Highly intelligent and social animals, pigs make great companions -- for those willing to put the time and effort into raising these lovable but unconventional pets. They love to snuggle, respond well to training and are cleaner than their reputation would lead many to believe. However a pig does not behave in the more familiar methods of dogs and cats, and requires specialized and focused care for her entire life, which can last 10 to 15 years.
A Little Litter
Sows spend around 115 days -- or nearly four months -- in gestation, and give birth to litters of around 10 piglets. When it is nearly time for a sow to deliver, she'll form a "milk line" along her teats, and begin to exhibit nesting behavior. Don't crowd her too much during this time, but do keep a close eye on her, and be prepared when she begins to give birth.
Newborn piglets have trouble maintaining their body temperature, and will need warm blankets and possibly a heating lamp, depending on where you live and the time of year. A veterinarian should be on hand during the birth, as a mother sow could become overheated, or piglets could be crushed or injured if the mother accidentally rolls over them. A new mother sow is also often very protective of her piglets, and even the friendliest pig mother may bite if she is anxious for her young.
From three to four weeks of age the piglets remain under the care of their mother. Also called "suckling pigs," they will consume only milk from the sow. For this they will need constant and easy access to the mother, who will usually lay on her side to feed her offspring. It's common for a mother sow to grunt as she's feeding; while nursing piglets aren't the most gentle of young, they aren't hurting her, despite the noise.
The first meal of their lives is one of the most important for newborn piglets. A mother sow's milk includes "colostrum," a particularly fatty milk filled with antibodies and plenty of nutrition to get the suckling piglets off to a healthy start. Keep the nesting box warm and clean to prevent any potential disease from contaminating the babies.
Bedding for your sow and newborn piglets can include straw, hay, shredded paper or blankets. Both mom and piglets will try to burrow and snuggle under their bedding, and some substrates such as sawdust don't allow for this natural behavior. At this early age, vaccinations are recommended for baby piglets.
Pet pigs are not unlike toddlers; they can be stubborn, demanding and easily bored. They respond best to rewards and incentives when being trained, and do require plenty of attention and exercise. Pigs love to snuggle, and eagerly will accept tummy rubs and scratches. If introduced and socialized carefully, they will get along with other pigs as well as dogs, cats and other companion animals.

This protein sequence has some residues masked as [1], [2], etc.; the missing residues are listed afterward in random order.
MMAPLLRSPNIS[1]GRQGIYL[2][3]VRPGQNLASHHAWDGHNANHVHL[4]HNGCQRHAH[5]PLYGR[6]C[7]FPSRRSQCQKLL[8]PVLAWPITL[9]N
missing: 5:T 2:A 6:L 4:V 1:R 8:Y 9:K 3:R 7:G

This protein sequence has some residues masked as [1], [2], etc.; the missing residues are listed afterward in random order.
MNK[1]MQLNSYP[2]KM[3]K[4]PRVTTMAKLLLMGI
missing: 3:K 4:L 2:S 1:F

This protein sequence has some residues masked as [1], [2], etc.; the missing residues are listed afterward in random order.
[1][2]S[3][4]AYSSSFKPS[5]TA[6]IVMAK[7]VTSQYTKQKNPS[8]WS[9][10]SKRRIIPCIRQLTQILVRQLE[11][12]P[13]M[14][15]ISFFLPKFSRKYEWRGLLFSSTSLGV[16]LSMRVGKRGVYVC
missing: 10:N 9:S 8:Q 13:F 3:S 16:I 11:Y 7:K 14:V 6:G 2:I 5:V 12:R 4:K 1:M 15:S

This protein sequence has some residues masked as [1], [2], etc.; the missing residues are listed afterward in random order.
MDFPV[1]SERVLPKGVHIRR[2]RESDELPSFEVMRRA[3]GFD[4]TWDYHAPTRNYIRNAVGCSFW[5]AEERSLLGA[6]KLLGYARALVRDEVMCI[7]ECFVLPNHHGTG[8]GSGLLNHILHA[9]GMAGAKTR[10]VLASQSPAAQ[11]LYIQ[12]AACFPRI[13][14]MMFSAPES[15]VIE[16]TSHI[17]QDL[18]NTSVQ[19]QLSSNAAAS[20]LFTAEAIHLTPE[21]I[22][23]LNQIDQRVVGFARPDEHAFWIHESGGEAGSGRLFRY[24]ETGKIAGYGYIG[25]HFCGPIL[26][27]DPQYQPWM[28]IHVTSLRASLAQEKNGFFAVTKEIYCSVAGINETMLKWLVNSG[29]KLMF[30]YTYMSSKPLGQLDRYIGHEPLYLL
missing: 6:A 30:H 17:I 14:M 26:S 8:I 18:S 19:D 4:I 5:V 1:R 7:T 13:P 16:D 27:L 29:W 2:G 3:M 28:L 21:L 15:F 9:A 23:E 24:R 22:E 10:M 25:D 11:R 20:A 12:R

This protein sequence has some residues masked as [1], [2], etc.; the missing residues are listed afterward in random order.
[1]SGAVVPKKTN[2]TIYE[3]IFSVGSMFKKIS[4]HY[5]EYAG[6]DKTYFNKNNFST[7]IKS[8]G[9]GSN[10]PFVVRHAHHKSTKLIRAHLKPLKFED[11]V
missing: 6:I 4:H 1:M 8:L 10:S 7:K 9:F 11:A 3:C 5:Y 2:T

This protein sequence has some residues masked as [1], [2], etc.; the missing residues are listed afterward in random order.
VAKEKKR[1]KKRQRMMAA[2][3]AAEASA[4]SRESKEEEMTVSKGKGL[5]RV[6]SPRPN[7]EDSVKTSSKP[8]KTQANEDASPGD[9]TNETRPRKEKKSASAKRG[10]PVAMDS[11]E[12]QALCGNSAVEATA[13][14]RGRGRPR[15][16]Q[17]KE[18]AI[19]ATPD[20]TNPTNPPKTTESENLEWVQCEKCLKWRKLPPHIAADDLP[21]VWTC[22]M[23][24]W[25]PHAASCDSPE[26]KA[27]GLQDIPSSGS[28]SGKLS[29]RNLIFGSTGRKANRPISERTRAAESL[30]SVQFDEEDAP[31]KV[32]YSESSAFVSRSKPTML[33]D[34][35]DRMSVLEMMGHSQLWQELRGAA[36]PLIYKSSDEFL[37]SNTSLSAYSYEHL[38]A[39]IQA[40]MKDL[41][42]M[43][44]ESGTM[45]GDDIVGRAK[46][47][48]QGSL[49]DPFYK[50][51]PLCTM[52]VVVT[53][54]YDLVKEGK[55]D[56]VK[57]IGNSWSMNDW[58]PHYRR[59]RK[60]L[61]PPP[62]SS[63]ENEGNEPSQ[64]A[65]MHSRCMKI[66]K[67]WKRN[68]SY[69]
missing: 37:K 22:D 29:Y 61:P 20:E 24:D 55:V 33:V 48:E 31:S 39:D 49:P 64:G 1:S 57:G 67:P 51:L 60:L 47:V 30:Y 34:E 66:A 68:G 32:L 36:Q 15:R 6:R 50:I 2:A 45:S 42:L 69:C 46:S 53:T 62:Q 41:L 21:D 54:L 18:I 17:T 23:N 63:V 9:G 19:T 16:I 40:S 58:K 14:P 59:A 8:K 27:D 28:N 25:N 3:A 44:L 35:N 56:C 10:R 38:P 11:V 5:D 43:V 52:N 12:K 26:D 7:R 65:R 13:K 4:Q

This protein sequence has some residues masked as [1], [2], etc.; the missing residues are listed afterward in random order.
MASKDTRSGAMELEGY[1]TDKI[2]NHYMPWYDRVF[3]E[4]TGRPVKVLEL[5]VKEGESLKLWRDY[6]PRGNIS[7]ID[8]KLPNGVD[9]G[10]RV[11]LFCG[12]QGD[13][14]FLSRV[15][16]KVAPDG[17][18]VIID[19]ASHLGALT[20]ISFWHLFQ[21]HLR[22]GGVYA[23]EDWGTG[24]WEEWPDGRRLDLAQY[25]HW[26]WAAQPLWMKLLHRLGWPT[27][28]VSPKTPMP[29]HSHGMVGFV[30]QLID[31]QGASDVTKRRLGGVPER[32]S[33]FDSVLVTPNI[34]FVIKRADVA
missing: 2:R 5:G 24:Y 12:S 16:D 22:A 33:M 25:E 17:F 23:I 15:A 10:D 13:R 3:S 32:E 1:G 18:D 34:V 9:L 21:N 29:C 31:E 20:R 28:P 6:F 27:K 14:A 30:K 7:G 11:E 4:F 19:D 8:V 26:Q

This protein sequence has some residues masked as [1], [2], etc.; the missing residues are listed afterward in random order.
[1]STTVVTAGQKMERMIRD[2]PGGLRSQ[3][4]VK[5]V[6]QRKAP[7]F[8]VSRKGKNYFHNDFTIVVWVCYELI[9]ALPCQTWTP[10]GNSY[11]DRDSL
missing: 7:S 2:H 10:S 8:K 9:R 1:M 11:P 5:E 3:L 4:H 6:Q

During and just after weaning is a great time to introduce your pet pig to concepts such as bathroom breaks and litter boxes, crate training and playing with toys. Stimulate her love of learning and food by providing treat toys -- similar to those you would give a dog -- for her to practice rooting and problem solving with.
It is at this time that you'll move her to her main source of food: commercially available pig food -- usually in the form of pellets -- fresh veggies and timothy hay. Pigs also will root around in soil for tender, new grass and roots. Never feed a pig dog food, as the amount of protein and fat is bad for their health and weight.
A fully grown pig is not a one-size-fits-all sort of pet. They can range in size from 50 pounds to 200 when they are fully mature; between 4 to 20 years. Of course, just because they don't reach their full size maturity until four years, that doesn't keep them from experiencing puberty, just like humans.
Domestic pig boars are sexually mature by 8 weeks of age, and the sows reach maturity just after being weaned, or around four months. Intact males will hump -- like a male dog -- anything they can mount, and also will mark their territory with unpleasant-smelling fluids. Intact females go into heat every 21 days, and tend to be a lot less vigilant with potty training. For their health and your sanity, it's best to spay or neuter your pet pig; especially if they are fully indoor pets.
Although reports of pet pig life spans vary, it is generally accepted that 10 to 15 years is geriatric. As pigs age, their eyesight begins to fail. Sometimes this can begin without owners noticing, as their sense of smell remains very acute. Older pigs may experience issues with incontinence, losing teeth and arthritis.
Just like other companion animals, there may come a time when your pig's quality of life is no longer enjoyable. It is a difficult decision, but one that every pet owner must consider at one time or another. With a knowledgeable veterinarian, the passing of your pig can be far less stressful than it may seem, to both you and your four-legged friend. Consider your options, and be sure to bring her in for frequent checkups as she reaches old-lady status. Despite her age, she'll still love her toys, her scratches and your companionship.